(11C) 100 virtual registers
03-18-2018, 12:04 AM
Post: #1
 Michael Zinn Member Posts: 56 Joined: Mar 2018
(11C) 100 virtual registers
Get 100 virtual registers instead of just 20!

These are STO and RCL commands to store a number between 0 and 99 in a virtual register numbered 0 to 99. I recommend using labels D and E because they are in the same columns as STO and RCL.

vRCL x
Recall a number from virtual register X. Notice how this affects the stack:

Before:
T: ?
Z: z
Y: y
X: Register number (0-99)

After:
T: z
Z: z
Y: y
X: Register content

y vSTO x
Stores Y in virtual register X. Unlike regular STO, this removes the value from the stack so if you need it again you'll have to vRCL it. This also destroys T:

Before:
T: ?
Z: z
Y: Data (0-99)
X: Register (0-99)

After:
T: Garbage
Z: z
Y: z
X: z

Only tested on the Android 11i simulator, but it should work on real devices (please comment if it doesn't):

Code:
LBL D 5 / STO I FRAC 10 * 10^x RCL (i) x><y / FRAC + 2 10^x / GSB 0 RCL (i) x><y / INT + GSB 0 * STO (i) R\/ RTN LBL 0 RCL I FRAC 10 * 2 + 10^x RTN LBL E 5 / STO I FRAC 10 * 2 + 10^x RCL (i) x><y / FRAC 2 10^x * INT RTN
03-18-2018, 04:23 PM
Post: #2
 Michael Zinn Member Posts: 56 Joined: Mar 2018
RE: (11C) 100 virtual registers
If you take into account that the program itself takes about 9 registers worth of storage away it is still worth it if numbers in the range 0-99 are enough for your program because you effectively gained 35 more registers (100 - 9*5 - 20).

The method would also work for differenty sized virtual register:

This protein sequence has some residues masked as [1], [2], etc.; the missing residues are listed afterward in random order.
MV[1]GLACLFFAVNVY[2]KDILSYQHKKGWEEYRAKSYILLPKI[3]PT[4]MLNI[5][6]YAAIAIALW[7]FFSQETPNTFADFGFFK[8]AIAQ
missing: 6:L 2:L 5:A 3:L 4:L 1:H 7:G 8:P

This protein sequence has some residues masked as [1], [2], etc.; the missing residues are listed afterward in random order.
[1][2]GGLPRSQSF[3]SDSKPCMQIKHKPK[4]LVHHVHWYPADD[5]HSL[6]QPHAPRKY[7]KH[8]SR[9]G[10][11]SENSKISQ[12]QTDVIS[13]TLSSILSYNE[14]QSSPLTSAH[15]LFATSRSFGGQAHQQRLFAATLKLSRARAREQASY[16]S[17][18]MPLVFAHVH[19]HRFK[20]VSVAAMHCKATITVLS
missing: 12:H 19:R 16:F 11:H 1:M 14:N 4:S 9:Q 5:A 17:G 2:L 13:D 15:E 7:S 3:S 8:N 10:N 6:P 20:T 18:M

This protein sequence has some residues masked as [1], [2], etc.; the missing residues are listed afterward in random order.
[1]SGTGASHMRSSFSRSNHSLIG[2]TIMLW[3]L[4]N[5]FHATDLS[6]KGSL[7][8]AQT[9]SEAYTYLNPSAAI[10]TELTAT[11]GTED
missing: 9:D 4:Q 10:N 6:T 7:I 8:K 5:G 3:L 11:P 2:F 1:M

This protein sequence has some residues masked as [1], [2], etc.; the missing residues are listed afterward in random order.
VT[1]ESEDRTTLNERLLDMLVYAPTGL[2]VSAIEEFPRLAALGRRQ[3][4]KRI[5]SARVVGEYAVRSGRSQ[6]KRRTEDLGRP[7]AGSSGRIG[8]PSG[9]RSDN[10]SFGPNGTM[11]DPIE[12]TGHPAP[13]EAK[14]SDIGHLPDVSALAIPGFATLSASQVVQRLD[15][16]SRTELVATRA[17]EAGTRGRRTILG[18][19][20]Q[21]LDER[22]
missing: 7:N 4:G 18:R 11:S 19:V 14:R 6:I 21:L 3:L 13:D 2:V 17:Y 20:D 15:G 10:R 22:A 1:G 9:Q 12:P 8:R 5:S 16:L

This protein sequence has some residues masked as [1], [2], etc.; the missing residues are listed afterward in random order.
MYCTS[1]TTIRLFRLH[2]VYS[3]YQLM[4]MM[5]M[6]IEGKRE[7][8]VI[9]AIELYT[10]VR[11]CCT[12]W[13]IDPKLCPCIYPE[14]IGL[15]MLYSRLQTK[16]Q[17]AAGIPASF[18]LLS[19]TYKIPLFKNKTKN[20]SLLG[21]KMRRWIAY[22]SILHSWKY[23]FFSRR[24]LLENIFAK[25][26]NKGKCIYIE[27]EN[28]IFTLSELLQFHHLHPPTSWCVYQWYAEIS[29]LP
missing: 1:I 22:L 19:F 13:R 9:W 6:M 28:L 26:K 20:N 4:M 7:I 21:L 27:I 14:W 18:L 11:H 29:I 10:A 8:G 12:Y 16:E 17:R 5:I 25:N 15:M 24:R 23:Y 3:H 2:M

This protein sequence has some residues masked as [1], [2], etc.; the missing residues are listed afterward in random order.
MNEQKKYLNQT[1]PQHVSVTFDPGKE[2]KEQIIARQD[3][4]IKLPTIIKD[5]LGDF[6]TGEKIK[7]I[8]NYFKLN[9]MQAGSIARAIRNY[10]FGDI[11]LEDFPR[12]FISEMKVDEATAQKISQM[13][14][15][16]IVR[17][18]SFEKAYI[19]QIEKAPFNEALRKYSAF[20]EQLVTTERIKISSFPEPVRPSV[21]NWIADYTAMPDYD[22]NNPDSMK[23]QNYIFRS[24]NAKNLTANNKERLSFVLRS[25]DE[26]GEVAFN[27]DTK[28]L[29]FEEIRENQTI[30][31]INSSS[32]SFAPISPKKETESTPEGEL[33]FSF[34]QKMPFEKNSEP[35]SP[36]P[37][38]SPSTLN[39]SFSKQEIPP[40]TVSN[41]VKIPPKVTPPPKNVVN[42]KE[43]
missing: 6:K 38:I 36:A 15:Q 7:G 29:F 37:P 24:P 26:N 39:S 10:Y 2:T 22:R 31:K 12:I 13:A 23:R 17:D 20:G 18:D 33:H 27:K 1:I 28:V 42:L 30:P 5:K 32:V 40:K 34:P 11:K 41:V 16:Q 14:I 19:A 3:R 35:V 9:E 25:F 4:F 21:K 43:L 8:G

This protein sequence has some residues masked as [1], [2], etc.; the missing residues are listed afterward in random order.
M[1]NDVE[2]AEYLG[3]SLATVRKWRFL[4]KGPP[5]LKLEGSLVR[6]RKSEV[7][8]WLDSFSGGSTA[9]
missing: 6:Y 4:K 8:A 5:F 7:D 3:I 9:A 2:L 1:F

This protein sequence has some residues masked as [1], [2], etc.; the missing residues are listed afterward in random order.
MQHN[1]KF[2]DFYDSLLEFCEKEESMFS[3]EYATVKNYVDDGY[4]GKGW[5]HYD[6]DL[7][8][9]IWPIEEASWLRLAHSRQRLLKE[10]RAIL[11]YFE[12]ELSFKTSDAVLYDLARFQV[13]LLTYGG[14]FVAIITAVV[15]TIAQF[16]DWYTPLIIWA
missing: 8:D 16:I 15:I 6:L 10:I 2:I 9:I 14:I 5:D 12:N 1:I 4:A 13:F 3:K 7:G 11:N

Code:
 Number of registers | Possible values --------------------+----------------                 200 | 0-9                 100 | 0-99 (default)                  60 | 0-999                  40 | 0-99999
03-18-2018, 06:29 PM
Post: #3
 Dieter Senior Member Posts: 2,397 Joined: Dec 2013
RE: (11C) 100 virtual registers
(03-18-2018 12:04 AM)michaelzinn Wrote:  Get 100 virtual registers instead of just 20!

I see you are rediscovering techniques from the Seventies. ;-) Storing multiple integers in a single data register soon became popular with the advent of the HP67/97 in 1976, as these were – as far as I know – the first HPs that offered indirect addressing.

There are even HP programs where you can see this method at work. Take a look at this moon phase program for the HP41. The initialization routine prestores numerous two-digit integers where each register holds three or five at a time.

By the way: instead of 2 [10^x] you better use [EEX] 2. That's faster and it's also safe on early HPs where 10^x is prone to roundoff errors (HP25: 8 [10^x] => 99999999,60). That's exactly why HP soon switched to 13-digit internal precision.

Dieter
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